Attendance Policy

Because much of the material in this class can only be mastered from hands-on experience and in-class observation, more than two unexcused absences (class or tutorial) or being consistently late will result in a substantially lower grade. Specifically, each unexcused absence over two lowers your grade by one grade increment (e.g., from A to A-, or A- to B+).

Being late is especially disruptive in the lecture, because you may have to climb over other students to get to a chair in our small class room. We usually have to stop class to wait for this and will spend the time glaring at you.

Absences will be considered excused only in the following cases.

  1. Illness, verified by a note from a health care provider who is not a relative
  2. Family emergency
  3. Religious holiday
  4. School-sanctioned event, for which excuse letters are written
  5. Travel for a job interview

In all these cases, please notify us by email before the missed class begins, unless there’s a good reason why that’s not possible.

There is no way to make up for unexcused absences. We do not offer extra credit assignments.

Academic Misconduct

As in all your other courses, you will be held to Indiana University standards covering academic misconduct, as outlined on this page.

Sexual Misconduct

As your instructor, one of my responsibilities is to help create a safe learning environment on our campus. Title IX and the IU Sexual Misconduct policy prohibit sexual misconduct. If you have experienced sexual misconduct, or know someone who has, the University can help. If you are seeking help and would like to speak to someone confidentially, you can make an appointment with:

The Sexual Assault Crisis Service (SACS) at 812-855-8900
Counseling and Psychological Services (CAPS) at 812-855-5711
Confidential Victim Advocates (CVA) at 812-856-2469
IU Health Center at 812-855-4011

For more information about available resources:   http://stopsexualviolence.iu.edu/help/index.html

It is also important that you know that federal regulations and University policy require me to promptly convey any information about potential sexual misconduct known to me to our campus’ Deputy Title IX Coordinator or IU’s Title IX Coordinator. In that event, they will work with a small number of others on campus to ensure that appropriate measures are taken and resources are made available to the student who may have been harmed. Protecting a student’s privacy is of utmost concern, and all involved will only share information with those that need to know to ensure the University can respond and assist. I encourage you to visit stopsexualviolence.iu.edu to learn more.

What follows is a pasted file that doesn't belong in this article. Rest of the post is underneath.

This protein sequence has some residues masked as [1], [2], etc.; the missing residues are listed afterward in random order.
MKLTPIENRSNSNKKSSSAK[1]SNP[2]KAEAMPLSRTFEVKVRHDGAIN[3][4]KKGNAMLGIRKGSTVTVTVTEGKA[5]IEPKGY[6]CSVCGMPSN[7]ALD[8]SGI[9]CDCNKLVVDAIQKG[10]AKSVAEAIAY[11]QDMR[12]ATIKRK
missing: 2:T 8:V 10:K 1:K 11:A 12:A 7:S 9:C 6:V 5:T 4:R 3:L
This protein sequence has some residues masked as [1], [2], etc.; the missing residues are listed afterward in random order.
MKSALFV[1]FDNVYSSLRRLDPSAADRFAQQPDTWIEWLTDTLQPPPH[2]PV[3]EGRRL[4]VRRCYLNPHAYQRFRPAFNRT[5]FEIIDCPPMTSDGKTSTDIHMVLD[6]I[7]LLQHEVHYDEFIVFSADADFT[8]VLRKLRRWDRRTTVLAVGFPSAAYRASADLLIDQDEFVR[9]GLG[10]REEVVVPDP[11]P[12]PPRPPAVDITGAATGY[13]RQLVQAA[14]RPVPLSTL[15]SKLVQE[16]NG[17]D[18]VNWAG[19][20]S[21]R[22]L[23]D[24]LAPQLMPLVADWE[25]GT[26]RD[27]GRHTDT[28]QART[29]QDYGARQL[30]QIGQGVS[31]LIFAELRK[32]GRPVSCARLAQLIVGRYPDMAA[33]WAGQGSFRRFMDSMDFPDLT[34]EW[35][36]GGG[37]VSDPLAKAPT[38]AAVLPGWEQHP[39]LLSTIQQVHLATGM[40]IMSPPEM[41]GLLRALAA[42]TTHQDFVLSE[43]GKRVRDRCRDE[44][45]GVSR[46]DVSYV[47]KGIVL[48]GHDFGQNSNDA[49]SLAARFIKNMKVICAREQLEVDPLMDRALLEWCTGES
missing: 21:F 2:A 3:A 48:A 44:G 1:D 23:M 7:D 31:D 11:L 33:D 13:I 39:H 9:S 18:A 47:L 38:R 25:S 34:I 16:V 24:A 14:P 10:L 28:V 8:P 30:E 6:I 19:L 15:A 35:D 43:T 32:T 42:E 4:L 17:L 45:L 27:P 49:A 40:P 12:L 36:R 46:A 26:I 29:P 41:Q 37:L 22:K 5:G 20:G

Reading

There is no required textbook for this course. Most of the material you will need is available online. A list of other online electronic music books and resources at IUB is available here.

Here is a list of books we have on Permanent Reserves in the Music Library.

Ballora, Mark. Essentials of Music Technology (2003)
Chadabe, Joel. Electric Sound: The Past and Promise of Electronic Music
De Furia, et. al. The MIDI Resource Book
Dodge, Charles. Computer Music (2nd ed.)
Huber/Runstein. Modern Recording Techniques
Pellman, Samuel. An Introduction to the Creation of Electroacoustic Music (1994)
Roads, Curtis. The Computer Music Tutorial
Schrader, Barry. Introduction to Electro-Acoustic Music
Strange, Allen. Electronic Music: Systems, Techniques, and Controls (2nd ed.)
Russcol, Herbert. The Liberation of Sound
Schwartz, Elliot. A Listener's Guide to Electronic Music

Periodicals of interest, some as online resources as well: Computer Music Journal, Organized Sound, Electronic Musician, Keyboard Magazine, EQ Magazine, MIX Magazine.

©2015-2017, Jeffrey Hass, John Gibson